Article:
By Tom Hall
Take Shelter looks at a man overtaken by real, and perceived, anxieties
There is an ineffable fear lying just beneath the surface of the modern American experience, a sense that powerful forces beyond our control are conspiring to have a profound impact on our lives. A visit to any of the 24-hour news channels only serves to reinforce the anxiety; images of war and revolution only make way for stories of political gridlock, missing children, true crime and natural disasters. The uncertainty fomented by these images populates our nightmares, spinning its own terrible narrative. How do we act rationally, how do we keep our cool, when everything seems to be falling apart around us?
Jeff Nichols’ extraordinary new film, Take Shelter, stands this proposition on its head; what happens if our anxiety overtakes us, if the rational world suddenly falls away and disaster looms everywhere we look?
Curtis (the astonishing Michael Shannon) is an Ohio construction worker with a beautiful wife (Jessica Chastain), a daughter (Tova Stewart), a modest house and visions that, very soon, it will all be swept away in an apocalyptic storm. Curtis’ nightmarish hallucinations inspire him to action and he scrambles to prepare for the coming disaster and protect his family at all costs. But the more time he spends in preparation for the apocalypse he perceives as imminent, the more his real life begins to suffer; his working life, his role as husband and father—all of it pales against Curtis’ burning need to find a haven from his nightmares.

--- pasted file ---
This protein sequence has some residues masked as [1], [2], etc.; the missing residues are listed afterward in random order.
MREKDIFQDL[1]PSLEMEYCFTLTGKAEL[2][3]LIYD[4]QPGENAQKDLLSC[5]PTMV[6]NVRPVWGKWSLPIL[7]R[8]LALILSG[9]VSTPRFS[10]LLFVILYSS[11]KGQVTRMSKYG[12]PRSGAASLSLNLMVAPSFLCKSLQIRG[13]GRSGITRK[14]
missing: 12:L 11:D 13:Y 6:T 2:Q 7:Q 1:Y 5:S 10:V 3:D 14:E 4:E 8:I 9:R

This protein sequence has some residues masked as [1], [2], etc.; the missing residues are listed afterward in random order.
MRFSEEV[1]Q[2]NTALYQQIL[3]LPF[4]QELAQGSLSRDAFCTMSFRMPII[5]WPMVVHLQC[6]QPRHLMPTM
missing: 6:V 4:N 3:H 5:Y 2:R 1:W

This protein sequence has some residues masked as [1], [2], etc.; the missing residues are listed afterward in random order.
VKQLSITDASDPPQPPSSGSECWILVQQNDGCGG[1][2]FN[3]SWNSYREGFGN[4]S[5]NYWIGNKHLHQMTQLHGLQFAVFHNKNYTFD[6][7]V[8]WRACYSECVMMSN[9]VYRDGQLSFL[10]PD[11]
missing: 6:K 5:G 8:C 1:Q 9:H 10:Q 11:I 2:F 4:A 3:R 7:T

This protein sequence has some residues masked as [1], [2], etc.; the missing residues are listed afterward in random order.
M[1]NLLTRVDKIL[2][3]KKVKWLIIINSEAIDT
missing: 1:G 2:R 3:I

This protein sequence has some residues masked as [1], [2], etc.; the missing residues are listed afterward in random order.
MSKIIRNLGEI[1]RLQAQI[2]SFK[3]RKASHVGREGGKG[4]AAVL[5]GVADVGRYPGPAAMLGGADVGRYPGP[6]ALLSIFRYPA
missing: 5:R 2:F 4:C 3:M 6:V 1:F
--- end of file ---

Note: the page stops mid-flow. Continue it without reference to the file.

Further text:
But where? As the clouds gather around him, Curtis responds by undertaking the construction of an underground shelter, a massive project that draws the scrutiny of his family and, crucially, his employer. But when the local news channel announces an impending storm, Curtis and his family descend into the darkness of the buried sanctuary, riding out the storm, terrified of what may await them when they get back above ground.
Nichols’ premise takes on an added spiritual dimension by his decision to place the audience in complete cinematic empathy with Curtis, legitimizing his fear as more than just the panicked delirium of a troubled soul. Take Shelter is ambiguous about Curtis’ visions; tension is formed by the thought, planted ever so carefully inside each of us, that perhaps what Curtis sees is indeed prophetic. This is not a film that plays games with perspective or has a bag of tricks up its sleeve—we see what Curtis sees and we fear what might be true. The decision to honor Curtis’ point of view is crucial to the dramatic success of the film and pays massive dividends as the movie spirals toward its harrowing climax.
In addition to a formally adventurous use of CGI effects in an otherwise low-budget American independent film (Take Shelter would be a unique cinematic experience if only for its use of effects), Shannon’s performance as Curtis, a rational, working-class man who can scarcely believe what he’s seeing in the world around him, is electrifying, a wide-eyed descent into the unknown that should garner award season attention.
The film, which premiered in January at the Sundance Film Festival, seems all the more prescient after the storms of 2011, when several American communities experienced devastating tornadoes and flooding. Take Shelter does not exploit that experience, but instead elevates it to the level of great cinema, a powerful reminder that art’s examination of human subjectivity, the darkest places inside each of us, remains fertile, uncharted territory.
In a time of both manmade calamaties and bizarre acts of god, Michael Shannon gives a stunning performance as a construction worker father who becomes obsessed by what he believes is an impending apocalyptic storm. Photo courtesy of Sony Pictures Classics
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